Norms which define their powers and the legal guarantees for their activities.
It seems undoubtedly the case that the SBU functions virtually uncontrolled, or at least the public know nothing about any control.
Incredibly enough, after the Revolution of Dignity no amendments were made to the Law on the SBU.
The SBU therefore continues to work according to the law re-worked in 2010 for the Viktor Yanukovych regime and all the above directly affects it.
Nor were the failings removed of the Law on the SBU which we had frequently written about which meant that some of the actions of SBU employees were unlawful.
That applies to the following infringements
1. Although SBU duties include discovering, stopping, investigating and solving crimes falling within SBU competence, as well as detective and criminal investigations into these cases and searching for people in hiding in connection with the crimes (Article 24 Item 4), the Law makes no mention of any right to detain or remand suspects or persons accused of a crime in custody.
The Law on the National Police, just as the previous Law on the Police which was in force until 7 November 2015, regulate this right in great detail.
The Law on the SBU has no reference either to the Law on the Police (as it does with respect to the procedure for storing, carrying, or using weapons and other special means) or to any other legislative acts. However since both detention and remanding in custody are used very widely by the SBU, these are probably regulated in closed departmental instructions.
Yet Article 57 of the Constitution states that “Laws and other normative legal acts that determine the rights and duties of citizens, but that are not brought to the notice of the population by the procedure established by law, are not in force. “
The lack of regulation of detention and arrest in an open parliamentary act is a violation of the principles of law and can lead to the actions of the SBU being totally uncontrolled.
2. Article 25 Item 5 of the Law gave the SBU the right to have pre-trial investigation units for holding people detained or remanded in custody by SBU bodies. However Law No. 488-IV from 06.02.2003 removed this item and therefore the existing pre-trial investigation units ]hereafter SIZO] of the SBU are functioning illegally.
In Kyiv the SBU SIZO is at No. 36 Askold Lane. Major renovations were carried out in 2009 and the unit meets European standards.
People whose investigation is being run by the SBU or Prosecutor General’s Office are held there, as well as persons detained by SBU bodies before being sent to the Lukyanivksk SIZO. This unit effectively serves as a temporary detention unit, however some people remanded in custody by a court are held here and not in Lukyanivsk SIZO.
The lack of regulation for detention, arrest and remand in custody at the SBU SIZO is a result of the double role of the SBU whereby it combines the functions of a security service and law enforcement body and leads to illegal activities in this sphere.
3. Article 25 Item 1 of the Law on the SBU gives its bodies and staff the right “to demand from citizens and officials to stop offences and actions which obstruct the Security Service carrying out its dues; to check in connection with this identification documents, and also carry out a search of the persons, their belongings and vehicles if there is a risk that a suspect will flee or destroy or conceal material evidence of criminal activities”. Nothing, however, is said about the SBU staff providing these persons with evidence of the threat in connection with which such actions are being carried out. Even the usual demonstration of a document identifying the person is not envisaged for the SBU official carrying out such a search. This is while Article 36 of the Law makes it mandatory for members of the public and officials to carry out the demands of an SBU officers, and disobedience or resistance to legitimate demands carries liability as envisaged by legislation.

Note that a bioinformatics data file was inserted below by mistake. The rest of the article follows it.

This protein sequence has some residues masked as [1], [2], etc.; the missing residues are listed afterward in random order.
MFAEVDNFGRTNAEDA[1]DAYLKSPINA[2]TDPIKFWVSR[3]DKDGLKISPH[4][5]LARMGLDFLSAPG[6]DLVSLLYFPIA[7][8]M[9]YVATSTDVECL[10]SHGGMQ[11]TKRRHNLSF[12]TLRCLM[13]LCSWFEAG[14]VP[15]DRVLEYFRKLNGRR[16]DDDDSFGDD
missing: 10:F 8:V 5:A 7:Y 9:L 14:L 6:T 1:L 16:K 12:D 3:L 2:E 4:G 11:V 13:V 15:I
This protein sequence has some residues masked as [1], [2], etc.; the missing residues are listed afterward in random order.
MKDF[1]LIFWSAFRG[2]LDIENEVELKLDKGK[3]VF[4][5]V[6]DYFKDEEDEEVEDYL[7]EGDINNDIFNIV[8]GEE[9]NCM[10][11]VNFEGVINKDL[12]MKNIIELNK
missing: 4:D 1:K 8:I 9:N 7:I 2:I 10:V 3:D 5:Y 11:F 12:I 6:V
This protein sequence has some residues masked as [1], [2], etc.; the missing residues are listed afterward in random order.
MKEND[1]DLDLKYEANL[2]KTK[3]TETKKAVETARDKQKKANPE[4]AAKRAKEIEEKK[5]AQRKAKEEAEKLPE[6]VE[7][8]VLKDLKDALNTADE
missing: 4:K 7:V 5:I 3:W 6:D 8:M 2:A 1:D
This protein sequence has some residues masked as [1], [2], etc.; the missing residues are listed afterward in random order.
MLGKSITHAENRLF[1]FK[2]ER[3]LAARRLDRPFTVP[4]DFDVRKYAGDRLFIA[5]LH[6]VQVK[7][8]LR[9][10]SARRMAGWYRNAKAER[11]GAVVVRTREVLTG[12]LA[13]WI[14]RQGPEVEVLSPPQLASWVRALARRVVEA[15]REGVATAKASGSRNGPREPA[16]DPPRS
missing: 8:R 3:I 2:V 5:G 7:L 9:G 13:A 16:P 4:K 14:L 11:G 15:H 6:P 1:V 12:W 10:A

4. The Law gives SBU officials the right to not carry out instructions, orders, directives, etc. from the Central Department of the SBU (Article 10) if they contain unconstitutional restrictions of citizens’ rights and freedoms, or additional powers of bodies and officials of the SBU which are not envisaged by legislation. According to Article 35, SBU staff independently take the decision within the framework of their powers and should refuse to carry out any orders, instructions or directives which are in breach of current legislation. They bear disciplinary, administrative or criminal liability for illegal actions or failure to act. Implementation of these provisions of the Law seems problematical since the SBU is a militarized organization which envisages subordination to the orders of those with higher rank, and in the first paragraph of that same Article 10 it is stated that these must be carried out.
2. INFRINGEMENTS OF HUMAN RIGHTS BY THE SBU IN 2014-2014
2.1 Infringements during detention, arrest or remand in custody
Judging by the appeals received by human rights groups and the Human Rights Ombudsperson, one can see that SBU officials (this applies also to the bodies of the prosecutor’s office, police bodies, and from 2016 the National Police) have begun widely applying detention without a court order specifically in cases which are not envisaged by Article 208 of the Criminal Procedure Code [CPC].